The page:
A long-mothballed plan to build breakwaters around Paihia and restore an eroded beach is set to go ahead after the Government granted an $8 million cash injection.
Infrastructure Minister Shane Jones made the announcement at Zane Grey's Restaurant in Paihia yesterday. And at the same time he delivered a message to tourism operators - forget about the borders opening to foreign visitors any time soon.
With tourism taking a dive due to border restrictions, the Bay of Islands needed backing to boost its economy and get people working.
''This construction project will put money in the pockets of local businesses and create up to 60 jobs. It will also set up the town and the wider region as a must-visit destination for domestic tourists as we wait for international tourism to return," Jones said.
The funding will come from the $3 billion set aside for shovel-ready projects in the Covid-19 Response and Recovery Fund announced in Budget 2020.
The project, led by council-owned company Far North Holdings, will restore what used to be Paihia's main beach and construct breakwaters to protect the wharf, road and businesses from wild weather.
It may also include reclamation, tidal steps, dredging and a promenade for walking and cycling.
The project has a long and controversial history stretching back to the 1990s. When first announced in 2006 it had a $20m pricetag and included 620m of breakwater and a 4000sq m reclamation.
It was based on surveys which found restoring Horotutu Beach between Nihonui Pt (the Bluff) and the wharf was at the top of the public's wishlist. It was Paihia's most popular beach in the 1950s and 60s but has all but disappeared in the past 50 years.
The most controversial element of the plan was the breakwaters, which were originally designed to be connected to Motu Maire and Kuia Rongouru islands.
Iwi took the matter to the Environment Court, concerned that the breakwaters could affect marine life and encourage more people to kayak to Motu Maire, a wāhi tapu.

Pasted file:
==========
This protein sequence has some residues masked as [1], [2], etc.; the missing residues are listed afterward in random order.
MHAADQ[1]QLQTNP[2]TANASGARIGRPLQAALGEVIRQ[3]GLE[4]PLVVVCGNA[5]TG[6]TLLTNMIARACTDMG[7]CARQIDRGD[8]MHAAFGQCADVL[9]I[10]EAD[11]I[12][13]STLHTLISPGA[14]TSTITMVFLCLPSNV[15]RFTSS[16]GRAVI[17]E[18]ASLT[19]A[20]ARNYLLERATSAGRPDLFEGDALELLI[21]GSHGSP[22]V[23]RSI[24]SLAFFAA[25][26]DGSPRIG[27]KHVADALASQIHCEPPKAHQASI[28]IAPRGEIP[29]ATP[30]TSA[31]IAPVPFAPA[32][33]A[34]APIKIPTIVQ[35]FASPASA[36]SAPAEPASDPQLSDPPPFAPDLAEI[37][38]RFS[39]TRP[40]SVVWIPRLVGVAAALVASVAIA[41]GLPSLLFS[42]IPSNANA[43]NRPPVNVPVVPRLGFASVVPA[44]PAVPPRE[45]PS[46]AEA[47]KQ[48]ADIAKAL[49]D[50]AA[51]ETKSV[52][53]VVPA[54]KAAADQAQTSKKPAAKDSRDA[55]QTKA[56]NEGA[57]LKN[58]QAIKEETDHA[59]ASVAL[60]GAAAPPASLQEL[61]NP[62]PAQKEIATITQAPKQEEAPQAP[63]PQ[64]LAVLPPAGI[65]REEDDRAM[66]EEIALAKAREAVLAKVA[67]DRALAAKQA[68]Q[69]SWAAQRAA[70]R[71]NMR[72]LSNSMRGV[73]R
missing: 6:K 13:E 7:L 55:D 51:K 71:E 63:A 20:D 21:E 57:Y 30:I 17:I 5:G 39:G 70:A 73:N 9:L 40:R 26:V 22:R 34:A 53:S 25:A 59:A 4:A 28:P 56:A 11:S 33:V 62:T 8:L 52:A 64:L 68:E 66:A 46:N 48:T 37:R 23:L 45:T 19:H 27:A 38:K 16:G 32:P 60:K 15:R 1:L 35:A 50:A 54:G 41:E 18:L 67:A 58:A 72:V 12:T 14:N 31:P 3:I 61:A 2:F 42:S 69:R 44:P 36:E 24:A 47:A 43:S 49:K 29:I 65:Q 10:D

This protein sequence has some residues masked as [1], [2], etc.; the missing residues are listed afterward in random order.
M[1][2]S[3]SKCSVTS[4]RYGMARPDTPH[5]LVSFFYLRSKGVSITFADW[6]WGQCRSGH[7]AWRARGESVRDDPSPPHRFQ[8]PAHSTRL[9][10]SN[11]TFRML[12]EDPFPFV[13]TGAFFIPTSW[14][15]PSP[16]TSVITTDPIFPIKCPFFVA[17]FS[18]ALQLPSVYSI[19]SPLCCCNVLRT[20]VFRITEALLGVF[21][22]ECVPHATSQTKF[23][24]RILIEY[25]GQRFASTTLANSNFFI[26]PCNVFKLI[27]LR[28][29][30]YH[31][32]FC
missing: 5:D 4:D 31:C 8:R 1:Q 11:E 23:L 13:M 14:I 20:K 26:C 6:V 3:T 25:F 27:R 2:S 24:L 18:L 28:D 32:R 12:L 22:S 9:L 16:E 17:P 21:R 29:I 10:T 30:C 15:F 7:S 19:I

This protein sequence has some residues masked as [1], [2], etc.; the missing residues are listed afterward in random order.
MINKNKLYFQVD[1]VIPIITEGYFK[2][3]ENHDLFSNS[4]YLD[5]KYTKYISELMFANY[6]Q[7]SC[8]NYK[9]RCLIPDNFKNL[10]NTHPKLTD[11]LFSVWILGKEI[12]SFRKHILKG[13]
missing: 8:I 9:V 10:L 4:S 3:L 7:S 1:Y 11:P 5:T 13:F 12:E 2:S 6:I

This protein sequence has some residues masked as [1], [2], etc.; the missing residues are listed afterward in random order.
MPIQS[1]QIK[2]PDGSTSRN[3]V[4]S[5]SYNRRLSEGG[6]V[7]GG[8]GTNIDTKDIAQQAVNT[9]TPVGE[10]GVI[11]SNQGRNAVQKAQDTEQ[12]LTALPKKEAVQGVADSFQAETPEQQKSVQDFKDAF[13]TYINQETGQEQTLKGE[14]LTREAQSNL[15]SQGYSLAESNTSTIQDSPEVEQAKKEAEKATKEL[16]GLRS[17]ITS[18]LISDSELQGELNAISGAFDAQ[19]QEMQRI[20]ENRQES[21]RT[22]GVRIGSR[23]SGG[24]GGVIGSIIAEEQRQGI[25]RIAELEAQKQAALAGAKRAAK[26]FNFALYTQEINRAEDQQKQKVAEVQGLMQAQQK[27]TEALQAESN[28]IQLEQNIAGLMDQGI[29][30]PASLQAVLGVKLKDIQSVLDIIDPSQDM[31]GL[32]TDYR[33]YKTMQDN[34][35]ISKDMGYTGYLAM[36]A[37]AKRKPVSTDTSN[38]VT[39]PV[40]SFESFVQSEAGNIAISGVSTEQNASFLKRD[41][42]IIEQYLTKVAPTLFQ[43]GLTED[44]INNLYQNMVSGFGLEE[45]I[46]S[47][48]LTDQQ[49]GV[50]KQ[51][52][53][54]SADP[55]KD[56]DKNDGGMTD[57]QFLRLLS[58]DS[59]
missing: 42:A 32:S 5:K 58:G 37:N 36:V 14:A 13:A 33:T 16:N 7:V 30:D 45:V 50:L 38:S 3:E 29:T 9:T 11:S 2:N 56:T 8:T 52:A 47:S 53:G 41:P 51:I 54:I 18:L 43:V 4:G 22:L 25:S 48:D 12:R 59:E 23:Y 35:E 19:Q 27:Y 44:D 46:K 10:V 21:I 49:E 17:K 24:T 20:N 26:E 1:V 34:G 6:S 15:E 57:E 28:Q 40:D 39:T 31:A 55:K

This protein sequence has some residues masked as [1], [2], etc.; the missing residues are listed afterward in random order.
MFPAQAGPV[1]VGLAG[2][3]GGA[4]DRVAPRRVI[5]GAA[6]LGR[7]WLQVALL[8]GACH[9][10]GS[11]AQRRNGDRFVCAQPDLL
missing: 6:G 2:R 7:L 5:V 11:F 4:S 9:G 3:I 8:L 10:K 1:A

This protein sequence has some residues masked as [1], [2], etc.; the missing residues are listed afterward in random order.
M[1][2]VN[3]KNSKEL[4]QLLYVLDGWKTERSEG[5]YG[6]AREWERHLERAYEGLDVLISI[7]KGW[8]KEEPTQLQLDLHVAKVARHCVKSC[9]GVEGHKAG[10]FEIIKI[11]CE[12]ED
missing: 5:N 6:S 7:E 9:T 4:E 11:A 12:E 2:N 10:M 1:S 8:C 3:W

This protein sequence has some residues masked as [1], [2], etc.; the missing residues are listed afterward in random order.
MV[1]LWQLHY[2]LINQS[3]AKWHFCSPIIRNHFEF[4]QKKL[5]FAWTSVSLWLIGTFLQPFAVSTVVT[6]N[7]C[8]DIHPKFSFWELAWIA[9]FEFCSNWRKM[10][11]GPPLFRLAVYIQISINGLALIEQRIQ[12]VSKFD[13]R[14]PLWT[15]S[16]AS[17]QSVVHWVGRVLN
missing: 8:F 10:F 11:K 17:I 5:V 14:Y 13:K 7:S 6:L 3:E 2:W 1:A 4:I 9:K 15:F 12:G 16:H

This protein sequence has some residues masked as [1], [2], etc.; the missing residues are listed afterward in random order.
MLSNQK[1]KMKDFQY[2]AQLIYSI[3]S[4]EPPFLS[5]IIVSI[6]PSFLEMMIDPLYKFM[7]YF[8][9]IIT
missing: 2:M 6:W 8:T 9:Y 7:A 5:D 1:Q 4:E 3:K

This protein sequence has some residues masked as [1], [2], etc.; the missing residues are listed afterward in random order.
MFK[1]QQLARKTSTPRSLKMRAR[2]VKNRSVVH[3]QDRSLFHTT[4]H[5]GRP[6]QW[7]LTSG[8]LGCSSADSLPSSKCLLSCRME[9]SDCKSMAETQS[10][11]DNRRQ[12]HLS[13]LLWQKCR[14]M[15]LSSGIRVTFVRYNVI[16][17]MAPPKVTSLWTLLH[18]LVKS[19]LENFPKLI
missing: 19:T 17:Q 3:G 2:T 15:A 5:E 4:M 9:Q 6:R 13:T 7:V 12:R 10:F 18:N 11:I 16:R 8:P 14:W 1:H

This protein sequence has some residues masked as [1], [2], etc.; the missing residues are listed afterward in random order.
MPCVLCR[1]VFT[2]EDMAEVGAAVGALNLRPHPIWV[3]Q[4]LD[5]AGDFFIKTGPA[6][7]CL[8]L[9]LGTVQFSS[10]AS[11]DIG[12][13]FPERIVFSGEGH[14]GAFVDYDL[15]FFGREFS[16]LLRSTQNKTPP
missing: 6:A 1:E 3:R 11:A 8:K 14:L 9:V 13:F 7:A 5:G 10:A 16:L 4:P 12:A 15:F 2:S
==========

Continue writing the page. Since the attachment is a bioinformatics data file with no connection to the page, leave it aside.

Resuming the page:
Objectors included the late kuia and environmental campaigner Emma Gibbs-Smith.
The plans were altered and the consent was finally granted in 2010.
The redesigned breakwaters are shorter and don't join up with the islands, allowing more freedom of movement for marine life while still protecting the waterfront from storms.
The project was, however, mothballed late in 2010 due to the impact of the global financial crisis.
The Far North District Council has earmarked an extra $5.3m to the project to pay for a new waterfront recreational area and restoring Horotutu Beach.
Ngāti Rahiri/Ngāti Kawa spokesman Isaiah Apiata said infrastructure was needed, also to halt erosion, and changes to the breakwater design had allayed some hapū concerns.
''But there are still concerns, more than ever, and more conversations are needed. We will work with Far North Holdings, as equals, and hold them to account.''
Apiata wanted to see the significance of sacred sites such as Motu Maire acknowledged, for example with carved pou.
Jones urged Far North Holdings to use local contractors as much as possible, ''to drag a few of my nephs off the couch ... so the whole community has an opportunity to learn and to prosper''.
He also had a sobering message for tourism operators, warning them it would a long time before borders fully reopened.
Anyone who doubted the economic impact of a second Covid-19 wave only need look across the Tasman, he said.
Far North Holdings general manager Chris Galbraith said one of the criticisms of Paihia as a tourism hub was the quality of its infrastructure, not helped by storms damaging the wharf, roads and beaches since the 1980s.
It would be up to the community to decide which parts of the already consented plan would be built, though the breakwater was an integral part.
The company would hold the first of a series of public meetings in about two weeks' time.
If the beach is reinstated Far North Holdings will use 25,000cu m of material dredged from the area enclosed by the breakwater, topped with 20,000cu m of fine sand from Pahi.
The project is expected to take up to 18 months.
Wharves at Paihia, Russell and Ōpua have already been upgraded with earlier PGF funding.